I used yarn that I had handy in my stash to replicate the look from the movie, but I’m already thinking ahead to different color combinations, different fibers, different weights… the options are endless! I am rounding up just a little bit on the yardage required to make the scarf (listed in materials) just to be on the safe side, but the totals for each type of yarn are distributed across different colors, so keep that in mind. I did not use an entire skein of any of the colors listed.

I freeze for my craft

I used a large hook for this project, larger than the manufacturer’s recommendation, and probably a little bit bigger than what I thought I could get away with. Tunisian crochet, particularly the knit stitch, tends to curl like you would not believe. Using a larger hook helps cut down on that, and increases the drape of the scarf, which I also like. A light steam blocking when the project is finished may also help with curling and drape.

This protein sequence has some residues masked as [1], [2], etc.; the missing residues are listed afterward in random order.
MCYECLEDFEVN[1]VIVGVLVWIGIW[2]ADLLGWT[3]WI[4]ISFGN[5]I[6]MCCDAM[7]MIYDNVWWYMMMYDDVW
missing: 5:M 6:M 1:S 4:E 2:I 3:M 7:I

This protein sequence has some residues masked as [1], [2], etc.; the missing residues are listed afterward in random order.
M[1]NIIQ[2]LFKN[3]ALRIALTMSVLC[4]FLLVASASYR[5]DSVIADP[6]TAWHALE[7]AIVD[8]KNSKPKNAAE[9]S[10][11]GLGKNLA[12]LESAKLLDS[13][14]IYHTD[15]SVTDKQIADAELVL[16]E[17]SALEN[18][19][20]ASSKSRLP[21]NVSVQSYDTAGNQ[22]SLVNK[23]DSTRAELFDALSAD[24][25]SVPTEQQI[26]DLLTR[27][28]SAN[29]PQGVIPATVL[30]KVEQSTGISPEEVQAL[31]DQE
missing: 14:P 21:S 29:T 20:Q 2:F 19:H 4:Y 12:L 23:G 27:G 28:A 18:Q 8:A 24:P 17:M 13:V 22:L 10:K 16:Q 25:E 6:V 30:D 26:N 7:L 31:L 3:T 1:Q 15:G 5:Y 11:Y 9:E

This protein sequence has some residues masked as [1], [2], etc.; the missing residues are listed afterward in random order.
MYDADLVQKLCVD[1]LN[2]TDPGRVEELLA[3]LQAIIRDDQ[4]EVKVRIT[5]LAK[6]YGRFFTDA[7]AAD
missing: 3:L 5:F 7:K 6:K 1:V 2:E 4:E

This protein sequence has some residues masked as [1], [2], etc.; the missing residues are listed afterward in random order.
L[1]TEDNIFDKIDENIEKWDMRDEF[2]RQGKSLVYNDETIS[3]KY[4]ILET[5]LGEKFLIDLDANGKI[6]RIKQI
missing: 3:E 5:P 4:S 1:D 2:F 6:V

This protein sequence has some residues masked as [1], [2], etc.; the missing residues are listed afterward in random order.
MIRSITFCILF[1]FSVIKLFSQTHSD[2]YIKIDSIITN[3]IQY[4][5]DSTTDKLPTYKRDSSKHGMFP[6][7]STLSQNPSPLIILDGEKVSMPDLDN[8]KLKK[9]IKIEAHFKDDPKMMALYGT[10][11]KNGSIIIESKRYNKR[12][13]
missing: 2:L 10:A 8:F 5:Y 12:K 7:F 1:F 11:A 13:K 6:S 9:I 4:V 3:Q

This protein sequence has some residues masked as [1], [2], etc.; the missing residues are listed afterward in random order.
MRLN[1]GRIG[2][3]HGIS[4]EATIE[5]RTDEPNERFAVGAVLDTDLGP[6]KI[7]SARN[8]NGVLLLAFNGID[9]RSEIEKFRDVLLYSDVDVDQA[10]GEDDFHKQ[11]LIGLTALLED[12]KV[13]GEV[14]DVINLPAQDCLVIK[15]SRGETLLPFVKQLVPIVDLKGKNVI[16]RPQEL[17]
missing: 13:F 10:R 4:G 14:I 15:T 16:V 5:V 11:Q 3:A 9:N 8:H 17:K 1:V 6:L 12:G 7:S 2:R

The finished scarf measures 85” in length and 8” in width. If you’re having problems meeting this gauge, experiment with different hook sizes until you get it. Or you can go wider, narrower, longer, shorter… It’s up to you!

Each row will consist of pulling up loops in the Tunisian style and a return pass. Most of the scarf is worked using the Tunisian knit stitch (TKS), but there are a couple rows of Tunisian purl stitch (TPS) (to help combat the curl) and casting on and off. Instructions are provided.

A brief overview of Tunisian crochet: